The best solution for cats is to allow them to stay within their own home. With this option comes three possible cat caring solutions.

  1. Cat sitters. A cat sitter can visit the home once or twice a day everyday, play with your cat(s), feed them and make sure everything is ok with them. Make sure the cat sitter is a genuine lover of cats and comes with strong client recommendations. In fact, ask for the contact details of a few recent clients when you meet your cat sitter. Also make sure your cat sitter has a updated CRB check. Most important of all watch how they interact with your cat when you meet them.
  2. Live in cat sitter. This option is great for cats that suffer from separation anxiety or special needs cats such as blind or ill cats. There are many companies that now offer a live in cat sitting service and this means your cat, especially if they are on daily medication, can be properly cared for and monitored. Live in cat sitters do not charge too much more than double sits per day. Again, make sure the live in cat sitter is a genuine lover of cats and comes with strong client recommendations and a current CRB check.
  3. A friend. Don’t underestimate friends who would be willing to help out. If a friend is local then they may well be happy to pop by everyday to spend some time with your cat. A friend may also even offer to stay in your home especially if you live in a desired area of town or in the country! If your friends have cats then the favour can be reciprocated.
what is best for your cat when you go on holiday?
Indie suffers from separation anxiety when her owners go away so she has a live in cat sitter now.

With all of the above three options your cat gets to stay put, within it’s familiar territory. Free roaming cats can still guard and defend their garden and do all of the things they naturally would do with you there. Cats do very well with both daily cat sitters and live in sitters making the experience of their owners travelling much easier to deal with than being removed to a strange place. Remember, our cats DO NOT like change to their routine.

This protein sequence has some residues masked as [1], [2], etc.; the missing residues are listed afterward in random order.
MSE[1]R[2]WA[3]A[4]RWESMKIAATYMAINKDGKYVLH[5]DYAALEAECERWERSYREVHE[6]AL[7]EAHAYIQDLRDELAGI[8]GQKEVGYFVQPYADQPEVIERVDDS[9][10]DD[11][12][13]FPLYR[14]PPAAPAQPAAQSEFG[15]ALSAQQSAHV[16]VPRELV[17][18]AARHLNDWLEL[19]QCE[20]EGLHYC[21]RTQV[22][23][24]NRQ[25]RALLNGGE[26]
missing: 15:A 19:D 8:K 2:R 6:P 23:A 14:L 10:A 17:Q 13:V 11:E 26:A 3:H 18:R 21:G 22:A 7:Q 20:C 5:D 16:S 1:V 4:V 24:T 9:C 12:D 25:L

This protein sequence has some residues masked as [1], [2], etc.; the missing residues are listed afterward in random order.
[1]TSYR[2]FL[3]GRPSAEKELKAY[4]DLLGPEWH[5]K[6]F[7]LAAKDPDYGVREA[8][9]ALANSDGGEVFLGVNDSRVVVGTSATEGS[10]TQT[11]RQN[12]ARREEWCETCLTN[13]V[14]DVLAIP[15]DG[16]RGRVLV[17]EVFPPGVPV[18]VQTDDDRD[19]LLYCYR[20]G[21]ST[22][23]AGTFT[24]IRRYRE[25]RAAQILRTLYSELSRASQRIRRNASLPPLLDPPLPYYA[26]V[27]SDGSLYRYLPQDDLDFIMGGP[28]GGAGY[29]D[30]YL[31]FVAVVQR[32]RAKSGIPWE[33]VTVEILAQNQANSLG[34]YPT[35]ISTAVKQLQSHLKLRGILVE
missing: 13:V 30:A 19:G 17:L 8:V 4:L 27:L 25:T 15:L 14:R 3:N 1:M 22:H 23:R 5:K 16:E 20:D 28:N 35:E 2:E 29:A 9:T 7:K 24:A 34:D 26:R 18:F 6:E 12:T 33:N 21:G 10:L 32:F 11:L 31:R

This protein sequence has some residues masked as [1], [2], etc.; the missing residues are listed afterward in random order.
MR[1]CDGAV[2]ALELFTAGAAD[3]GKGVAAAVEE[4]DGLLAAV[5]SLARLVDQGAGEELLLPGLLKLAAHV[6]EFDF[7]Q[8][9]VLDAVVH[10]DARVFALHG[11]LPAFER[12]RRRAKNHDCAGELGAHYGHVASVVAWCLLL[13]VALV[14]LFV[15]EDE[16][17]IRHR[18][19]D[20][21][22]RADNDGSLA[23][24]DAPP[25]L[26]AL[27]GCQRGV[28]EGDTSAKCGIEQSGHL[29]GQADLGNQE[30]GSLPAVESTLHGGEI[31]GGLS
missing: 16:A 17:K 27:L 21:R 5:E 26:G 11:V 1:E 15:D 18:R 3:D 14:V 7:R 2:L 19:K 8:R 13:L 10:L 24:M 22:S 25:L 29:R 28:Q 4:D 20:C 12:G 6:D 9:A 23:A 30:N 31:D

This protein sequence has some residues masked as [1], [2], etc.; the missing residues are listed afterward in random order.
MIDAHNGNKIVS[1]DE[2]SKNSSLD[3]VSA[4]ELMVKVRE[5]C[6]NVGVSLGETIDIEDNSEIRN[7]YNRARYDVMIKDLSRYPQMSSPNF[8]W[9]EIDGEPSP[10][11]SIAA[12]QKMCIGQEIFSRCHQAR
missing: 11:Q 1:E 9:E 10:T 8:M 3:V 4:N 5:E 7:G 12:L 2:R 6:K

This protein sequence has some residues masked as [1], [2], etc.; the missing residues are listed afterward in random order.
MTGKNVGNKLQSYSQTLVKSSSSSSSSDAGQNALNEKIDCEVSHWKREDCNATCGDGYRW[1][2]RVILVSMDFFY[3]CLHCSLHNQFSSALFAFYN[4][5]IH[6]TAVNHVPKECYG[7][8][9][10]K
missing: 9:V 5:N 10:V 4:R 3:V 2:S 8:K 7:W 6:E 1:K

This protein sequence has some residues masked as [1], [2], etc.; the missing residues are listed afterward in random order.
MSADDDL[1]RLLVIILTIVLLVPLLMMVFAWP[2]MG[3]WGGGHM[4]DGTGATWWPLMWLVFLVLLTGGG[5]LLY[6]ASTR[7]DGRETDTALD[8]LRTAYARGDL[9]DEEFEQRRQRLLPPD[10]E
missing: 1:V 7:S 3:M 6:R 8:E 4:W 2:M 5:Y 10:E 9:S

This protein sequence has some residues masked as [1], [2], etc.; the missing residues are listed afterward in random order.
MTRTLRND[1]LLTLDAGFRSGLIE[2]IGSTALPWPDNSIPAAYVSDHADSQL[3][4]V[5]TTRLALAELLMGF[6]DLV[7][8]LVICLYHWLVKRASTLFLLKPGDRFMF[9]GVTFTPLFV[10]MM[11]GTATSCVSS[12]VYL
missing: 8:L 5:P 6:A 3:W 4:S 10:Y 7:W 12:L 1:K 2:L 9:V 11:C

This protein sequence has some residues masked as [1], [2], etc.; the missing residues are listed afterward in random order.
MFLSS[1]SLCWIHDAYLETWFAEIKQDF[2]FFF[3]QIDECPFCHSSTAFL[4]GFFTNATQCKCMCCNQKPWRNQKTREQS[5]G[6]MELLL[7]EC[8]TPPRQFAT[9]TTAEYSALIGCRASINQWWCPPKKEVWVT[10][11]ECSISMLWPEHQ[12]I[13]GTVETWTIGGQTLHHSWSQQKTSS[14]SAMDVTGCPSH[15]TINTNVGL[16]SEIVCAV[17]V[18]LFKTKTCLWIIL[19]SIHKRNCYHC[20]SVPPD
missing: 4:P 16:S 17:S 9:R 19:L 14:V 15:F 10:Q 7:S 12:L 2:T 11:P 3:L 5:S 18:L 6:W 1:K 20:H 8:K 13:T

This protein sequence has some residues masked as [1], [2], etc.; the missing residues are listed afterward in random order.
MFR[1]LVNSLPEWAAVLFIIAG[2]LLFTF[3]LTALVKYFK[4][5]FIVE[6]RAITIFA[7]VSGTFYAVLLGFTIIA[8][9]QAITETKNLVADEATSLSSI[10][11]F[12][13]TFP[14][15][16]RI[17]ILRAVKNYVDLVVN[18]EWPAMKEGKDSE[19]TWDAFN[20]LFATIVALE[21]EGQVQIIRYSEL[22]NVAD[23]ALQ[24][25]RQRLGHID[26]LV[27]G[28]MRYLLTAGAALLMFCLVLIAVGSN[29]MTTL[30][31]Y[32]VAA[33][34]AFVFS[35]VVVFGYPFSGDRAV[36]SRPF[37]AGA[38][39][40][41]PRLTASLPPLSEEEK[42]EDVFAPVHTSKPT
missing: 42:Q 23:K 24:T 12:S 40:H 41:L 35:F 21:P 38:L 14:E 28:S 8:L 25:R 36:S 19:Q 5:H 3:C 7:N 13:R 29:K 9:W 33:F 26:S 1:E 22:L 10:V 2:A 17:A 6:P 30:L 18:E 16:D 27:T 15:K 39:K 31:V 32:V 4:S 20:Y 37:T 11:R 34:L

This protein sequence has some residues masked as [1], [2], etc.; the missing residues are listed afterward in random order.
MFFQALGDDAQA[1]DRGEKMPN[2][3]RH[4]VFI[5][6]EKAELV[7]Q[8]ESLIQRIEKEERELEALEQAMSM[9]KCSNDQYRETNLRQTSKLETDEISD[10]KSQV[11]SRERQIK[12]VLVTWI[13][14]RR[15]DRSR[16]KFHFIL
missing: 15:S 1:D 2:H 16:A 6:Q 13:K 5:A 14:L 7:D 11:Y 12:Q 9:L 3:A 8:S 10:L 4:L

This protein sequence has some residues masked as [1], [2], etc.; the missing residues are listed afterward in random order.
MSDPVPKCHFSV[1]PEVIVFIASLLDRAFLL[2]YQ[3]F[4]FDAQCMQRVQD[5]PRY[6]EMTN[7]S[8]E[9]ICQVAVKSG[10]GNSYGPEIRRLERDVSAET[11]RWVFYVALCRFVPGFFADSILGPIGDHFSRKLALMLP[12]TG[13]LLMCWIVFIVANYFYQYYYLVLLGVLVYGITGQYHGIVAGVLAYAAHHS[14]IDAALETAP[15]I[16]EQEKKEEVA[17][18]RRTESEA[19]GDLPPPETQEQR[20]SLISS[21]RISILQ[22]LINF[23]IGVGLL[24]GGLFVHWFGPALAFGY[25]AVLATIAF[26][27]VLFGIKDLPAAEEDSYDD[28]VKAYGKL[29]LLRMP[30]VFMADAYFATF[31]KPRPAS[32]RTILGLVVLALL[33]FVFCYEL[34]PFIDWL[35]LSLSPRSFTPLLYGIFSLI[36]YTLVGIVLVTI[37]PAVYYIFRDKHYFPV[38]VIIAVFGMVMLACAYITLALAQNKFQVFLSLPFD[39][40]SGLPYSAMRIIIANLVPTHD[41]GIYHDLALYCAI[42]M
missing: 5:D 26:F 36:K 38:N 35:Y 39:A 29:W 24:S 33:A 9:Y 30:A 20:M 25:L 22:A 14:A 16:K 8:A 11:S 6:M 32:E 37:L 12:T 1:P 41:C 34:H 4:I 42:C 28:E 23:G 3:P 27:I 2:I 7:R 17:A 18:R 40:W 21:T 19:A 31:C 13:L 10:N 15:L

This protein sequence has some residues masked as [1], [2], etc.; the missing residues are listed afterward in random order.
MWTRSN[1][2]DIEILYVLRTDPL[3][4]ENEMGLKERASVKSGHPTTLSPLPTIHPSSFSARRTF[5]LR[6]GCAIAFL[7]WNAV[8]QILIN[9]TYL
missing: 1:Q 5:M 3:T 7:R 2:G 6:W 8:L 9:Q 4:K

On a recent behaviour consultation I was confronted with the issues of peeing around the home. Both cats go often to a cat hotel. Both cats are indoor cats that suffer from separation anxiety and also have no idea about other cats. In the cat hotel they were in a spacious room but with a view of other cats. Nothing in the room was familiar and worst of all.. where were the familiar smells of their owner? Once it was explained how my client’s cats would have seen this form of removal every-time she travelled, it became clearer that other options have to be found.

Always see your actions from the cats point of view.

What is best for your cat when you go on holiday? 


Everyone needs a holiday away from their beloved cats but our cats don’t need to go anywhere! Let them stay at home and be cared for.




Claws. Confessions Of A Professional Cat Groomer‘, published by John Blake and Let’s Talk About Cats. Conversations On Feline Behaviour











what is best for your cat when you go on holiday? and many other subject matters can be found on the feline advice page.